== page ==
Learn to love time spent alone.


In an old present box: a polaroid shot of you two, lying in bed, naked; camera film from your trip together through Turkey; a moleskin journal full of notes; tickets and passes and restaurant cards held by a rubber band.


In a bag at the back of your closet: an old black soccer jersey with a small stain on the chest that you once wore for his favorite team, the one you wore for his good luck.


Your introduction to poetry and collaborations, drinking tea for pleasure, not revival.


Olive oil is better than butter for breakfast.


Inside a woven backpack: the small leather purse his mother bought you; the red knitted hat his mother made you.


Sliced tomatoes make for a lovely snack.


Pressed against your chest, an imprint of his cheek, warm.


First kiss a person’s intelligence; it is lovelier than the first touch of lips.


The left side of his body.


Your first trip out of the country.


Always keep water by the bed for the morning.


Together, you agree to share a title, each almost, but not quite, blue.


Two nicknames nobody else will use.


Don’t always be the small spoon.


An empty apology hurts more than an absent one.


Be mindful of your salt, not his.


Cigarette hands pressed against your sides, staining your curves.


You’ll miss the smell of his skin in the morning.


A stove top serves the same purpose as a toaster.


The middle of the bed can be warm.


One dance in four locations.


Words smell sweeter than flowers at night.


You can still be almost blue, even in his absence.


On a wall by your window: a wall hanging of the Puerto Rican porch where he wanted to sit together, watching the world spin on and on, the one with the brown wood railings, white edges, and fake flower leaves that still fall off, red.



What Sophia Won:


Congratulations to the runners-up! It was very close, and these essays are excellent in every way.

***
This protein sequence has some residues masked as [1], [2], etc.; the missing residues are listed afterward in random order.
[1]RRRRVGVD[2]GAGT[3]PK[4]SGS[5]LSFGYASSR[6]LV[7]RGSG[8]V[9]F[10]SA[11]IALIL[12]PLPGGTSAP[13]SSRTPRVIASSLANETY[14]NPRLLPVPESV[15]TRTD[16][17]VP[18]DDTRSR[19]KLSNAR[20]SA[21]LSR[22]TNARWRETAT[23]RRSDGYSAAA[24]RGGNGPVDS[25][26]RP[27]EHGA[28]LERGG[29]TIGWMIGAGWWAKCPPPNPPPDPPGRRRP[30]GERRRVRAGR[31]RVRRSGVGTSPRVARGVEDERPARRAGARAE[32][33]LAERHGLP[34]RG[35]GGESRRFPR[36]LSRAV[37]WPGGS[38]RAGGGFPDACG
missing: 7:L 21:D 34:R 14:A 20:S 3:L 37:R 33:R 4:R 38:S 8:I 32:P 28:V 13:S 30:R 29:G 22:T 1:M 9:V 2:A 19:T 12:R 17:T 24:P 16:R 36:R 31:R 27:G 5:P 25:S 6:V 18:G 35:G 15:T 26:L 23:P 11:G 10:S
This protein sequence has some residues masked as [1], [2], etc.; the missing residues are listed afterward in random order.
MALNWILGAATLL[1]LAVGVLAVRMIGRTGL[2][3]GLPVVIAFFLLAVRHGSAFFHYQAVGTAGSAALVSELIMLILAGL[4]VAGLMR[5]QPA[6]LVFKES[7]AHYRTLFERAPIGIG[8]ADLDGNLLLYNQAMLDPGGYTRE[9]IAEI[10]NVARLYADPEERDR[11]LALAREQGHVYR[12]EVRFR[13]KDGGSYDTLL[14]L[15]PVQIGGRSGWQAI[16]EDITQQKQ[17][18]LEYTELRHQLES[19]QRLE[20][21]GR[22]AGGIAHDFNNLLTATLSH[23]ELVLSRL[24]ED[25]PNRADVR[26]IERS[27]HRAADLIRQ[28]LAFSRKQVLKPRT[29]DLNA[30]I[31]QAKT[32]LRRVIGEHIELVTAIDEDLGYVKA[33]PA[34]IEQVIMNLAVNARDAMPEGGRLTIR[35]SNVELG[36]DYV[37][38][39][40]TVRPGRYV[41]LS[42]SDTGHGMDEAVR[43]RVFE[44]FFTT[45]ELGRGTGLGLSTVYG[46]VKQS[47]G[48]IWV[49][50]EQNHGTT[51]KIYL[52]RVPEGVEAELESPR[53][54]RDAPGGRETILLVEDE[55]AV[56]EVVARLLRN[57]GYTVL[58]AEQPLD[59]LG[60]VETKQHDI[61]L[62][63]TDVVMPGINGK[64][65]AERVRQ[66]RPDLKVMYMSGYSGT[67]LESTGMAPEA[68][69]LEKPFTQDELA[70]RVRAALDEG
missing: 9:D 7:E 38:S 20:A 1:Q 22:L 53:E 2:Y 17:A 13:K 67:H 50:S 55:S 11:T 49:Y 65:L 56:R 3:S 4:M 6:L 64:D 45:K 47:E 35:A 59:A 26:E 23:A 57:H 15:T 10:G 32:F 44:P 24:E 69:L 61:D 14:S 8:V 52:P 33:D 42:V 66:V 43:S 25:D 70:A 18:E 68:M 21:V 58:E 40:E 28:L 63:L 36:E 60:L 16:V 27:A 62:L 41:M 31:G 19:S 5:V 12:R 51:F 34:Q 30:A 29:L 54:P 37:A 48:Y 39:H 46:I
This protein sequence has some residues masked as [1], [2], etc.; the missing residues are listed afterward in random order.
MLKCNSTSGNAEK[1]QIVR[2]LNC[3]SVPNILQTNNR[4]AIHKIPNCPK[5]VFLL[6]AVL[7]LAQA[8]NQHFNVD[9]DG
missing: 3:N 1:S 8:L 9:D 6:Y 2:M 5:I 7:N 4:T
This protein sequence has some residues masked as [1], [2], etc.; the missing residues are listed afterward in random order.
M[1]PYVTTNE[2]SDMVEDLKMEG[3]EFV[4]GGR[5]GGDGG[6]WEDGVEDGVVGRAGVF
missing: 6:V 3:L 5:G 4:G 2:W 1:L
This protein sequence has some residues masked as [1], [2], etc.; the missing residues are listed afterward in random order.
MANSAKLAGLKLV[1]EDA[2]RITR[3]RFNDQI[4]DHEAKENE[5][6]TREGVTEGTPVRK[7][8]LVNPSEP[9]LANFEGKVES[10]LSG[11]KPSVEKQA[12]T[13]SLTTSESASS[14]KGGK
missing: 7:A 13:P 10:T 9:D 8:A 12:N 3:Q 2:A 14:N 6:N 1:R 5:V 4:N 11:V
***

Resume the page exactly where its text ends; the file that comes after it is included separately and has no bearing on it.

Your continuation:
Click on the titles to read:

Picking Blueberries by Annie Eacy, Ithaca, New York

How to Write a Perfect Sentence by Jeanie Ransom, O’Fallon, MO/Northport, MI

Pineapples by Krista Beucler, Fort Collins, Colorado

The Shape of Loneliness by Michelle Walshe, Dublin, Ireland

The Care of Orchids by Jennifer L. Theoret, Vermont

A Mother’s Whale Song by Betsy Armstrong, Oak Park, Illinois

Broken Hearts and Broken Dishes by Vanessa G. Foster, Fort Worth, Texas

What the Runners Up Won:


Congratulations to our Essay Contest Honorable Mentions! Your essays stood out and are excellent in every way.

The Chest by Eden McCarthy, Talent, Oregon

The Sound of Silence by Jodi Rempel, Rio de Janeiro, Brasil

It Happened in a Flash by Michelle Dwyer, Cedar Park, Texas

The Academic Midwife: A Cautionary Tale by Adrianne Aron, Berkeley, California

A Malignant Silence by Rose Ann Sinay, New Preston, Connecticut

Three Lies by Kristen Ritter, Anchorage, Alaska

Trapped by Margaret Kowalski, Delmar, New York

The Year of Magical Zooming by Rose Carmen Goldberg, Oakland, California

For the Record I Will Not Steal Your Baby by Carrie Jade Williams, Ireland

Bari Gesher, Metshayric by Persephone Pilibossian, Phoenix, Arizona


What the Honorable Mentions Won:


Thanks to our Judges:

Chelsey Clammer

Chelsey Clammer

Chelsey Clammer Chelsey Clammer is the award-winning author of Circadian (Red Hen Press, 2017) and BodyHome (Hopewell Publications, 2015). A Pushcart Prize-nominated essayist, she has been published in Salon, Brevity, McSweeney’s Internet Tendency, The Normal School, Hobart, The Rumpus, Essay Daily, and Black Warrior Review, among many others. Her third collection of essays, Human Heartbeat Detected, is forthcoming from Red Hen Press. Chelsey received her MFA in Creative Writing from Rainier Writing Workshop. You can read more of her writing at:


Naomi Kimbell

Naomi Anna Kimbell